Marriage remains the satisfaction of the sexual want, which, however, no longer refers to the external nature of the animal organism, but to the nature that is human and is awaiting to become divine. A tremendous problem arises which can only be solved by constant renunciation. To be victorious in the struggle with the hostile reality the soul has to pass through martyrdom.[*] From this point of view the complete and real satisfaction which includes bodily sensibility is connected not with desire that precedes it, but with the subsequent joy of realised perfection.


[*] D. P. Yurkevitch, Professor of Philosophy, now deceased, told me that a young scholar, son of an evangelical pastor in Moscow, was present once at the marriage ceremony in the Russian Church, and was very much struck by the fact that in the service the bridal crowns are compared to crowns of the martyrs. This profound idea affected him so deeply that it caused a complete revolution in his mind. As a result of it, the young philologist gave up worldly learning and the university chair he was going to occupy, and, to the distress of his relatives, went into a monastery. He was the well-known Father Clement Sederholm, of whose life and character the late K. N. Leontyev wrote so excellent an account.

Vladimir Solovyov
The Justification of The Good
XIX. The moral organization of humanity as a whole

Perfect marriage

The perfect marriage is the beginning of a new pro cess which does not reproduce life in time but re-creates it for eternity.

The perfect marriage is not necessarily the original condition of, but only the final means for, the moral union of man and woman.

It is obvious, of course, that in a perfect marriage in which the inner completeness of the human being is finally attained through a perfect union with the spiritualised material essence, reproduction becomes both unnecessary and impossible. It becomes unnecessary because the supreme purpose has been achieved, the final goal attained. It becomes impossible, just as it is impossible that when two equal geometrical figures are placed one upon the other there should be a remainder that does not coincide. The perfect marriage is the beginning of a new pro cess which does not reproduce life in time but re-creates it for eternity. But we must not forget that perfect marriage is not necessarily the original condition of, but only the final means for, the moral union of man and woman. One cannot assume this higher stage from the first, just as one cannot begin to build a house by making a roof, or call the roof a real house. The true human marriage is one which consciously aims at the perfect union of man and woman, at the creation of the complete human being. So long, however, as it merely aims at this and has not yet actually realised the idea, so long as there still is a duality between the idea and the empirical material reality opposed to it, so long external, physical reproduction is both the natural conse quence of the perfection not yet attained and the necessary means for its future attainment. It is clear that so long as the union of man and woman is not wholly spiritualised, so long as it is complete in idea and subjective feeling only, and in objective reality continues to be superficial and external like that of animals, it can have no other result. But it is equally clear that in the present imperfect condition this result is of supreme importance, for the children will do what the parents failed to accomplish. The external, temporal succession of generations exists because marriage has not yet attained perfection, because the union of individual man and woman is not sufficiently spiritual and inwardly complete to re-create in them the perfect human being in the image and likeness of God. But this “because” also proves to be “ln order that” — namely, in order that the task which has been too great for the strength of this individual being (man and woman) should be realised by him indirectly, through a series of future generations taking their start from him. Thus the inward completeness and the unconditional meaning of family is re-established; man even in his imperfect state retains his absolute significance, and the living bond between the temporal members of the series, extending to eternity, remains unbroken.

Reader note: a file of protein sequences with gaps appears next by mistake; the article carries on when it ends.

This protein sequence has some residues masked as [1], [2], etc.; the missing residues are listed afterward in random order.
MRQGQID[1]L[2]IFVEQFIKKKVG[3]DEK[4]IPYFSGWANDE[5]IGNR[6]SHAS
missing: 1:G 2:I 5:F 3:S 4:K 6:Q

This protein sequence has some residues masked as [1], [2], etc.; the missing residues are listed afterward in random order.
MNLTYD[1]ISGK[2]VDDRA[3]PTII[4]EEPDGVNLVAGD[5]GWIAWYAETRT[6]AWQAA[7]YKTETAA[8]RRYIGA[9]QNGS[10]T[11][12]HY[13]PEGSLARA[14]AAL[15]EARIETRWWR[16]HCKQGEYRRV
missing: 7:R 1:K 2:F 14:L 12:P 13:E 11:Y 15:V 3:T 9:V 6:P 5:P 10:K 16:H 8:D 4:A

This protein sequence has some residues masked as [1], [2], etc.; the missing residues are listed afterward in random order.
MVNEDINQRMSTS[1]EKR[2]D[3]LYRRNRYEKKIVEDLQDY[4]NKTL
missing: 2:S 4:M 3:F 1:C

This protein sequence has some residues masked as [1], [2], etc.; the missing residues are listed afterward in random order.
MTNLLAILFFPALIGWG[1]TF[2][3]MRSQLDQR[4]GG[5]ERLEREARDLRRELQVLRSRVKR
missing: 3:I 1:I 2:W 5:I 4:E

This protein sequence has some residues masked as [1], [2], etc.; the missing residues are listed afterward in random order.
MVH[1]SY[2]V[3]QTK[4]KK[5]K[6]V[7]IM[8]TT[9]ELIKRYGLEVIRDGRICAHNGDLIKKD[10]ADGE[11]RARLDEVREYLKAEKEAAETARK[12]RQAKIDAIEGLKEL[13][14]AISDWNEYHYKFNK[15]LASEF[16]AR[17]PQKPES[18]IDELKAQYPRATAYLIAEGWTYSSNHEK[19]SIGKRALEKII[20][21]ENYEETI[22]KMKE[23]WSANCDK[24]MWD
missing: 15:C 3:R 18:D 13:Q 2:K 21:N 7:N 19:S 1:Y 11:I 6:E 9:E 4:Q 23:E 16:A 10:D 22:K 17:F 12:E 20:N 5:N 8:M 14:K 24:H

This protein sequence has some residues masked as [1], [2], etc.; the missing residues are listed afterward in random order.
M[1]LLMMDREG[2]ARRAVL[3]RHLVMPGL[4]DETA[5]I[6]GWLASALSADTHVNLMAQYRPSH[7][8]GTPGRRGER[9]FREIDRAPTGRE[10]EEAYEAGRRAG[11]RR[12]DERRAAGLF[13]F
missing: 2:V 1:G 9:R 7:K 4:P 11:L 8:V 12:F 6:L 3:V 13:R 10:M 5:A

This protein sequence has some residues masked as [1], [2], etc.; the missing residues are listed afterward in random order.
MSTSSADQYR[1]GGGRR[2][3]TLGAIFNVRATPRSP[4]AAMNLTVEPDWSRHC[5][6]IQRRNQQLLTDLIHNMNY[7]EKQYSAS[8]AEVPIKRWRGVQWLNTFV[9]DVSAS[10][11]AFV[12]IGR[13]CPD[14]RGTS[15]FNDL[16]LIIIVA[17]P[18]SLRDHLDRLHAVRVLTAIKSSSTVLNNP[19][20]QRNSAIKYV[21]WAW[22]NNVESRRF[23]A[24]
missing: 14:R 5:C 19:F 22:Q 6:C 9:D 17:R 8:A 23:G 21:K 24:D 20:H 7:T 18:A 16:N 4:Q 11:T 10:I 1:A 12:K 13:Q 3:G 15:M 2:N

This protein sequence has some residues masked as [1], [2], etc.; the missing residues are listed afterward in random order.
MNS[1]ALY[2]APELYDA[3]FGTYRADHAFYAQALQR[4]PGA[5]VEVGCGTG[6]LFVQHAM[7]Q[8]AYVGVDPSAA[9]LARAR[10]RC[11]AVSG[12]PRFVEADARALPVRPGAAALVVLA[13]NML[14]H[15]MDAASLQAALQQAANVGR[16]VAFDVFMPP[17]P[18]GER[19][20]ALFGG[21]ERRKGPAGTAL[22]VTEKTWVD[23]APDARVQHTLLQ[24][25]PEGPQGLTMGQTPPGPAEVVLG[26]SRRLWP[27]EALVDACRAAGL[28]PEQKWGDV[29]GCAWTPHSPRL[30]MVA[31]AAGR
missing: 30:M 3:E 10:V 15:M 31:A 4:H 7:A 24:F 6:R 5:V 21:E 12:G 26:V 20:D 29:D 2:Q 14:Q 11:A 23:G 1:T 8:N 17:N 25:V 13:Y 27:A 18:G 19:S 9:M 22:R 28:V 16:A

Vladimir Solovyov
The Justification of The Good
XIX. The moral organization of humanity as a whole

Moral significance of marriage

Woman is recognised as a being possessed of absolute worth, as a complement necessary to make the individual man truly whole.

The moral significance of marriage consists in the fact that woman ceases to be the instrument of natural desires but is recognised as a being possessed of absolute worth, as a complement necessary to make the individual man truly whole. When the marriage fails or does not completely succeed in realising this absolute significance of human individuality, the task acquires a different object and is transferred to the children as bearers of the future.

Vladimir Solovyov
The Justification of The Good
XIX. The moral organization of humanity as a whole